Publications
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Case Studies

casestudies

In 2016, Tote Board launched the Tote Board Case Study Collaborator programme, a three year programme to build capacity and capability among non-profit organisations and social enterprises in Singapore.  This capacity building effort seeks to encourage a culture of knowledge sharing and collaboration, foster innovation and discussion of new models, as well as to encourage Singapore-based NPOs to adopt best-in-class practices for better programme and service impact.

During the FY2016, Tote Board awarded 10 case studies to be developed in partnership with 7 organisations, namely:

(1) Aalto University Executive Education
(2) Asia Centre for Social Entrepreneurship and Philanthropy, National University of Singapore
(3) Centre for Management Practice, Singapore Management University
(4) Empact
(5) Impact Investment Shujog
(6) Institute of Policy Studies, Lee Kuan Yew School of Public Policy 
(7) Murdoch University

The case study collaborator programme builds on our earlier partnership with Nanyang Technological University (NTU)’s Asian Business Case Centre (ABCC). Collectively, we aim to develop a relevant and robust repository of case studies for the non-profit sector. To date, a total of 17 cases have been completed, with another 6 more cases to be developed.

Non-profit organisations (Arts Groups, Voluntary Welfare Organisations, National Sports Associations, Institutions of Public Character, Community development organisations, Social Enterprises, Charities) based in Singapore may also request a set of teaching materials for their own learning and practice. You may contact oliver_loke@toteboard.gov.sg for more details.

Synopsis of our cases

  • Innovation Catalyst for the Community Mental Health Intervention Team (COMIT) and the UBK Health Oriented Ageing (HOA) Community Ecosystem

    By Heather Douglas, Gabriel Tay, Azad Singh Bali and Christopher Vas

    PDF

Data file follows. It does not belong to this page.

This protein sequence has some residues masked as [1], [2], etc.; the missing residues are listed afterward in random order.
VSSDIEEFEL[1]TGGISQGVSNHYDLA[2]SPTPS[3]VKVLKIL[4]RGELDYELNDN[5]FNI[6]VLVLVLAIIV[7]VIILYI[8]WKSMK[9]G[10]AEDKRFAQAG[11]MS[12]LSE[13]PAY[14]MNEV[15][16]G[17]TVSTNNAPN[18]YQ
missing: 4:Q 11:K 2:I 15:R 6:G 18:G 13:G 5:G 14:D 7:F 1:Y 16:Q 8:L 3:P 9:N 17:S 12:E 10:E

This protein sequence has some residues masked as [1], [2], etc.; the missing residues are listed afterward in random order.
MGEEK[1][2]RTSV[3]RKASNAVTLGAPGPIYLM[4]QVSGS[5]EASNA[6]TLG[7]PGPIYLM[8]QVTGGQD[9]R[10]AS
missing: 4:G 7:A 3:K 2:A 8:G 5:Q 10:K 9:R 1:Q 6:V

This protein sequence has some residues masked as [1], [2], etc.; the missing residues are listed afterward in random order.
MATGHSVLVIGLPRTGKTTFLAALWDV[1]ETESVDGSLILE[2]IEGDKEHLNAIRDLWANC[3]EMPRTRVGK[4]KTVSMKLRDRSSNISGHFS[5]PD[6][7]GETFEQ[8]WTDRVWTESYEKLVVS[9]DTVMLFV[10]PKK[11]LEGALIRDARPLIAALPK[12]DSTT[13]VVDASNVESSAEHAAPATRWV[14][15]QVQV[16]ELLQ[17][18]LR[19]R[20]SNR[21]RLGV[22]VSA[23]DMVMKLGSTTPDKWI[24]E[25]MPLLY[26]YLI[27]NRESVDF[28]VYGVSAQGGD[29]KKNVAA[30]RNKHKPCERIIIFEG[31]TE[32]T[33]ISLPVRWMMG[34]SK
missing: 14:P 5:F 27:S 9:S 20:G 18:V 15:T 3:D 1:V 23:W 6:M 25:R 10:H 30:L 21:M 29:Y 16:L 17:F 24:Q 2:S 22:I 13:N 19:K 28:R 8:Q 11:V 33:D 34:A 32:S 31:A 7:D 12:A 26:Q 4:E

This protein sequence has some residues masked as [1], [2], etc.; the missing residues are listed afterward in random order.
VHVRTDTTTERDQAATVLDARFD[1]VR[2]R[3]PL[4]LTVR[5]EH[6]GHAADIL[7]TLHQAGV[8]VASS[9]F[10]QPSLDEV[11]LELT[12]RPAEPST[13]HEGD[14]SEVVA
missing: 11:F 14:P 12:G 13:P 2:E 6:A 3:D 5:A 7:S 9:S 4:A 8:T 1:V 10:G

Size: 5.20 MB Pages: 18 pages

    In responding to Singapore’s rapidly ageing population and the need to bolster support for mental health, the Ministry of Health introduced the Community Mental Health Intervention Team (COMIT) and a few other programs central to Singapore’s Intermediate and Long Term Care (ILTC) strategy. O’Joy Care Services was the first Voluntary Welfare Organisation (VWO) in Singapore to implement the COMIT pilot program in 2012. The case utilises the rainbow model of integrated care to critically understand the integrated care model, including streamlined needs assessment and the coordination of multiple types of care across multi-disciplinary care providers. It also seeks to analysis the various drivers of integration, innovation and information exchange across the care spectrum, including delving into aspects of O’Joy Care Services a leading innovation catalyst.

  • From Trends to Implementation of Corporate Skills-Based Volunteerism

    By Shahrin Selamat and Peter Yang

    PDF
    Size: 3.52 MB Pages: 20 pages

    Independent studies have found that an hour of episodic volunteering is estimated to contribute $24 to the community, yet an hour of skills-based volunteering or pro bono is valued at $150 per hour. Increasingly, corporations are also seeing the immersion of their employees in such community programs as part of their talent development strategies. However, realising such programs do require greater planning and investment by both the corporations and NPOs. This case study seeks to provide organisations with the tools in implementing corporate skills-based volunteerism including lessons gleaned from the Civic 50 corporations by Points of Light.

  • Lien Foundation: Philanthropy for Social Innovation

    By Swee-Sum Lam, Achsah Ang and Gabriel Henry Jacob

    PDF
    Size: 1005.60 KB Pages: 13 pages

    Lien Foundation was the first grant-giving organisation in Singapore to professionalise. The case study will briefly trace the growth and development of the Singapore-based foundation and provides an example of how philanthropy can be an effectual process rather than a causation process. Taking the example of a specific project in the area of eldercare, the case study demonstrates how philanthropy can be conducted innovatively. The approach undertaken by the foundation has benefited the eldercare sector in Singapore beyond pecuniary terms, as traditionally achieved by philanthropists.